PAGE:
From the Clackamas Review, May 30, 2012 – not online
Centerstone opens in Clackamas mall area to access population
Clackamas County opened a new clinic this spring to target mental health in ways that are at least unique to the county, if not also the state as a whole.
The clinic provides walking distance access for a large low income population near the Clackamas Town Center. Many other parts of the county can access the Centerstone Urgent Mental Health Walk-In Center by TriMet bus and light rail. Leaders credit county health director Cindy Becker coming on board with a behavioral health redesign in deciding to move mental health more out in the community. A subcommittee recommended a model like Centerstone, where patients can choose one or both peer support and medicinal therapy.
“We have professional support and peers together and that’s what makes it so special and effective,” said Centerstone Manager Martha Spiers.
“They’ll talk to people who have had bad experiences with traditional mental health services
and provide a different route. They can come here and get peer support without the pressure to see a psychiatrist or take medications.”
Peer Services Coordinator Jim Whipple is running a “standard mental health support group” called Common Ground for people with psychological issues. An Empowerment Initiative peer-support group meets on Saturdays from 1 to 2 p.m.
“We’re going to emphasize people taking leadership in their own choices,” Whipple said. “There will be no pressure to talk, and we’re just giving people a chance to tell their stories.”
The mental health center will hold a grand opening on Thursday, May 31 from 5 to 7 p.m. It’s 7,000 square feet with four interview rooms, a training room, a peer support lounge office and a nursing exam room.
Health by design
Mental health court, nurses and peer support are located in the same place for the first time in Clackamas County at Centerstone. Many of the other unique features of the clinic involve design and architectural strategies.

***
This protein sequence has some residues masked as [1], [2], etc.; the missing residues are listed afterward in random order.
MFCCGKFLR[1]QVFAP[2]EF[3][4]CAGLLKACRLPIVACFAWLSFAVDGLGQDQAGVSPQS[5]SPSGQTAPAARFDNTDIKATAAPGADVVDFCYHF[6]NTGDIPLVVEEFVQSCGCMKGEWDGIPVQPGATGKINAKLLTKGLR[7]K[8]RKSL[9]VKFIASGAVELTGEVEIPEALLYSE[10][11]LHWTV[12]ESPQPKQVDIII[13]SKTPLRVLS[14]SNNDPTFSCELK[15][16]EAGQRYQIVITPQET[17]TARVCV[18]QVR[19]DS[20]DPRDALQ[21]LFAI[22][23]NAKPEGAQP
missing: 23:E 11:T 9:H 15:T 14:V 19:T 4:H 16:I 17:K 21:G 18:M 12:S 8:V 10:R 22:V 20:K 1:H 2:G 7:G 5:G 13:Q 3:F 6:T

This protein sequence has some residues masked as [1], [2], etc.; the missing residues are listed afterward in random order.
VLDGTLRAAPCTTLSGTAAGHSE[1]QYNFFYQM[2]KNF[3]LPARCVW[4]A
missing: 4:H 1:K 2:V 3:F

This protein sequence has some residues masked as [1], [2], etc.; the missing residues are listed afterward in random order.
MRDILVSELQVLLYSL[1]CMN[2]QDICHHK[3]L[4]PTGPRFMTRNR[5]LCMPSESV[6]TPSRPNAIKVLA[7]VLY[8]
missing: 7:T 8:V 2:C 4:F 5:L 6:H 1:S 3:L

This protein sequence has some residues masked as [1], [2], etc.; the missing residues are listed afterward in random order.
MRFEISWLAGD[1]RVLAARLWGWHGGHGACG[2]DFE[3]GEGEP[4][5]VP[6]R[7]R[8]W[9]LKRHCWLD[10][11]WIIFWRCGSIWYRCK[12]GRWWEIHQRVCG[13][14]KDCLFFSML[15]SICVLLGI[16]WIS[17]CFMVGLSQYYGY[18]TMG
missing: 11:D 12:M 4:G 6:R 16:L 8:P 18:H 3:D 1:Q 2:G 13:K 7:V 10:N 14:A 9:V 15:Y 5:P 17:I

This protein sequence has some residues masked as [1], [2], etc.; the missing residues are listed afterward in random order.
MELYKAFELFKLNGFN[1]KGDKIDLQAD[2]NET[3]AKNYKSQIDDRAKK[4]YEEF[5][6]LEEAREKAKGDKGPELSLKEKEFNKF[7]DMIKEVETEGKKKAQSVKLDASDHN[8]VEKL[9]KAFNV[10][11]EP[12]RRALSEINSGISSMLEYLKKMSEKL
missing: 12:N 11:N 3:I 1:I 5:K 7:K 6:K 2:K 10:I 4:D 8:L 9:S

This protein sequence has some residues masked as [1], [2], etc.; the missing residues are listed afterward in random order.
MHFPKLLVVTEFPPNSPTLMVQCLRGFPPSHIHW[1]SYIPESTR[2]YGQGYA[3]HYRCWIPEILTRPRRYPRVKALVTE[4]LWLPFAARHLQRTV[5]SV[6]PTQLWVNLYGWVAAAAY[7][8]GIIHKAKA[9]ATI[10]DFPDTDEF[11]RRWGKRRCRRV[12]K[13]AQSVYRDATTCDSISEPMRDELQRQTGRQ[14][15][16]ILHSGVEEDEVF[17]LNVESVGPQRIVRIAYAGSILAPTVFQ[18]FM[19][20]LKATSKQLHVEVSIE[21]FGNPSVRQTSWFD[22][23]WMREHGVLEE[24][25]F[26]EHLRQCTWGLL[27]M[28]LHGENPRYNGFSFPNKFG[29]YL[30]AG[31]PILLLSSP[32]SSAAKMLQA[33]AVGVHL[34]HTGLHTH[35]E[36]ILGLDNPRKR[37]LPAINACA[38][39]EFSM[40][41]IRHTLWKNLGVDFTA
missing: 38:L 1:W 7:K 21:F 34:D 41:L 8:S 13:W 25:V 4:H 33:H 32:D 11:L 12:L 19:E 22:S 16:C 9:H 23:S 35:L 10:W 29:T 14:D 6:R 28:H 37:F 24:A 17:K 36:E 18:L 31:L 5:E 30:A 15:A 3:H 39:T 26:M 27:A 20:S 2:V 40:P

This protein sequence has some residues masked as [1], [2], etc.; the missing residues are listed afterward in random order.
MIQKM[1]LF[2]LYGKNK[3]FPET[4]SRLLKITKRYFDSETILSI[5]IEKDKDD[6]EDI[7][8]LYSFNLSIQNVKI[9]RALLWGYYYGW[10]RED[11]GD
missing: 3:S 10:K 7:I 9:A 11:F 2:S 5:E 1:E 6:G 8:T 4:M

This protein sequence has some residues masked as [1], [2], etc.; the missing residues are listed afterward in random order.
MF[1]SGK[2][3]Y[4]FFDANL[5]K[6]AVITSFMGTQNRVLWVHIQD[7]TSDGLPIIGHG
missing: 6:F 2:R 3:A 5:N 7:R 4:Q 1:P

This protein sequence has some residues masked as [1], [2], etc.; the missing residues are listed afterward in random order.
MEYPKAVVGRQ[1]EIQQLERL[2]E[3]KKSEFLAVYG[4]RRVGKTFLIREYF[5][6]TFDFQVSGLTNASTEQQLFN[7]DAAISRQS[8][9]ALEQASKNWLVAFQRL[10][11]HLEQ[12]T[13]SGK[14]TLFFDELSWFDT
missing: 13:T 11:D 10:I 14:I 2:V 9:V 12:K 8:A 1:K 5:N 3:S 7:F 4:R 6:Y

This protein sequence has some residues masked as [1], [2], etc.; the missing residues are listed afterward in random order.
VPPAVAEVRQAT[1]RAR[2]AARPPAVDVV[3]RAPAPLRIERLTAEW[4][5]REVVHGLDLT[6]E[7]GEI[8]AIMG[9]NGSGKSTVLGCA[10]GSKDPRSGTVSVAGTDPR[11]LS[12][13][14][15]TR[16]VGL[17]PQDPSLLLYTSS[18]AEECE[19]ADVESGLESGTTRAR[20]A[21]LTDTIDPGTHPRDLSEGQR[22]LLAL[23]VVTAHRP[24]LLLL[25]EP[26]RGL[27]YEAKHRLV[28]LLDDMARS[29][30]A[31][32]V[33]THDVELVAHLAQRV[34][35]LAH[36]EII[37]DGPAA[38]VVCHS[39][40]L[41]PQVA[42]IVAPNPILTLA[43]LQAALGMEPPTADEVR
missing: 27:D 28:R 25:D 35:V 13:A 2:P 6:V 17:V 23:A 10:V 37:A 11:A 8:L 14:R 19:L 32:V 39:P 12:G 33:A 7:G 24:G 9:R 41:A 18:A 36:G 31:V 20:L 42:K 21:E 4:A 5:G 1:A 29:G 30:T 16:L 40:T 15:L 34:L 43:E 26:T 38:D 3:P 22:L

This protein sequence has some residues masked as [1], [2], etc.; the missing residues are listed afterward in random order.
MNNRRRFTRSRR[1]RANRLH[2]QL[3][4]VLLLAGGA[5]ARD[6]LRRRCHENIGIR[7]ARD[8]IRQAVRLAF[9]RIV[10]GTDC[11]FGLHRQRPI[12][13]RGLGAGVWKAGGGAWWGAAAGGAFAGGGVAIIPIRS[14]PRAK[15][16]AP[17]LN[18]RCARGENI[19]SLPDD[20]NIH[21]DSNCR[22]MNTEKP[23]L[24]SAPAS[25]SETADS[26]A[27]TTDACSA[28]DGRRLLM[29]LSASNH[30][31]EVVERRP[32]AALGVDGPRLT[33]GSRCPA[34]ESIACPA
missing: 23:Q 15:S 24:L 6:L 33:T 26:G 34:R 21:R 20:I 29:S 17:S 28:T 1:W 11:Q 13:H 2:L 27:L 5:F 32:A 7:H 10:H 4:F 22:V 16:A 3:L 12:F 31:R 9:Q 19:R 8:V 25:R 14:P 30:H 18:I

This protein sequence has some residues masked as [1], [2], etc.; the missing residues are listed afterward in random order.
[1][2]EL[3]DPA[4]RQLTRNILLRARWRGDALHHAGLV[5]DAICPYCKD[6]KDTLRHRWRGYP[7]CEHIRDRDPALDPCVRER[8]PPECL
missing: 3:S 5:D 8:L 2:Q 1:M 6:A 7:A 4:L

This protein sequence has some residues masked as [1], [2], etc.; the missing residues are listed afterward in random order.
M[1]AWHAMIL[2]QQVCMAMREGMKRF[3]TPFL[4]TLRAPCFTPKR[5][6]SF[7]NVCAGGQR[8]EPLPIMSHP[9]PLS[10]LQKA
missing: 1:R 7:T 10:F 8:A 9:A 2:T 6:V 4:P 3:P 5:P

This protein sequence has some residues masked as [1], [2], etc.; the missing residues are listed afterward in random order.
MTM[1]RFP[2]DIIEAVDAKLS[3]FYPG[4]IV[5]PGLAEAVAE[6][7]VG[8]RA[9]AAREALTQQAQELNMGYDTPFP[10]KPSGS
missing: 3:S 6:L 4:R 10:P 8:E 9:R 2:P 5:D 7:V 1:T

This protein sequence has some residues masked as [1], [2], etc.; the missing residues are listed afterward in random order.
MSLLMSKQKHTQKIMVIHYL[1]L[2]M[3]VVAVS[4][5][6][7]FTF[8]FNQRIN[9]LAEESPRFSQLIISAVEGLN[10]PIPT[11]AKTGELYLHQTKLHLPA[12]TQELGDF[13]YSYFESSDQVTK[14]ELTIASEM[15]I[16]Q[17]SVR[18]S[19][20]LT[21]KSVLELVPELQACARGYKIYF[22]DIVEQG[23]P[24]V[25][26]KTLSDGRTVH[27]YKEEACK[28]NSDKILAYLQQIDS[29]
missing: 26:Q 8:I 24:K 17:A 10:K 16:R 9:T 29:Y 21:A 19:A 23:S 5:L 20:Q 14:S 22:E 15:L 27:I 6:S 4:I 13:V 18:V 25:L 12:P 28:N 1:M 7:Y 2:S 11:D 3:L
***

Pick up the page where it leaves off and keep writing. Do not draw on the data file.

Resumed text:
“We didn’t reinvent the wheel, but a lot of the design features are based on new research,” Spiers said.
All of the chairs in the clinic’s waiting areas have their own wall or nook, so they aren’t backed up against each other, which can make some patients nervous. Some of the chairs can rock back and forth to help patients ease their tension. Interview rooms all have two doors so that patients don’t feel trapped.
“The crisis team was hidden behind the behavior health clinic, but now it’s much more visible,” Spiers said.
Through CCSO, two new mental health specialists are available to deputies to engage with a caller to 911 who, for example, says that something is coming through his ceiling to attack him. Centerstone gets all the police reports that mention mental health issues for possible outreach.
More than 20 full-time employees perform crisis support, investigate cases and operate a Warm Line for people who may be feeling unstable. The clinic’s annual budget is nearly $2.2 million, 56.5 percent of which comes from federal and state coffers.
Early intervention is more cost-effective, and it works better on an individual basis, points out Aaron Abrams, a community relations specialist for Clackamas County.
“We’re not a replacement for an emergency room, but many people use that much more expensive service unnecessarily,” Abrams said.
People who have committed non-violent crimes as a result of their mental illness can be convicted but avoid jail time by volunteering in a treatment program.
“We’re not a money-making operation, we’re a cost-avoidance organization to keep people out of the emergency room and keep them away from the sheriff’s office,” Spiers said.